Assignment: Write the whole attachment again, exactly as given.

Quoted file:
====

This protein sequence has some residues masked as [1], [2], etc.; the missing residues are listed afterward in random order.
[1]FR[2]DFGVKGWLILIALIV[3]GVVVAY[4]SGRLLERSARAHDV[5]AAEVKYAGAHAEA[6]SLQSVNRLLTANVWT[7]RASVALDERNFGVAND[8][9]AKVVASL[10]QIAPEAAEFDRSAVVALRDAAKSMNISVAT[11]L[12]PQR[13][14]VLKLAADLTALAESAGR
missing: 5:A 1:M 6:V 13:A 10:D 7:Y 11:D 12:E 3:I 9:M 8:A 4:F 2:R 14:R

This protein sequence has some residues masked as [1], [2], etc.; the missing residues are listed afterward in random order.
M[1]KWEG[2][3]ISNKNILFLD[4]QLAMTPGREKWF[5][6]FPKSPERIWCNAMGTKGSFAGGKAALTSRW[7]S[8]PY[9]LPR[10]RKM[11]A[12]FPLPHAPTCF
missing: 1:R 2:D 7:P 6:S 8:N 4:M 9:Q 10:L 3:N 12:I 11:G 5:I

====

This protein sequence has some residues masked as [1], [2], etc.; the missing residues are listed afterward in random order.
[1]FR[2]DFGVKGWLILIALIV[3]GVVVAY[4]SGRLLERSARAHDV[5]AAEVKYAGAHAEA[6]SLQSVNRLLTANVWT[7]RASVALDERNFGVAND[8][9]AKVVASL[10]QIAPEAAEFDRSAVVALRDAAKSMNISVAT[11]L[12]PQR[13][14]VLKLAADLTALAESAGR
missing: 5:A 1:M 6:V 13:A 10:D 7:Y 11:D 12:E 3:I 9:M 8:A 4:F 2:R 14:R

This protein sequence has some residues masked as [1], [2], etc.; the missing residues are listed afterward in random order.
M[1]KWEG[2][3]ISNKNILFLD[4]QLAMTPGREKWF[5][6]FPKSPERIWCNAMGTKGSFAGGKAALTSRW[7]S[8]PY[9]LPR[10]RKM[11]A[12]FPLPHAPTCF
missing: 1:R 2:D 7:P 6:S 8:N 4:M 9:Q 10:L 3:N 12:I 11:G 5:I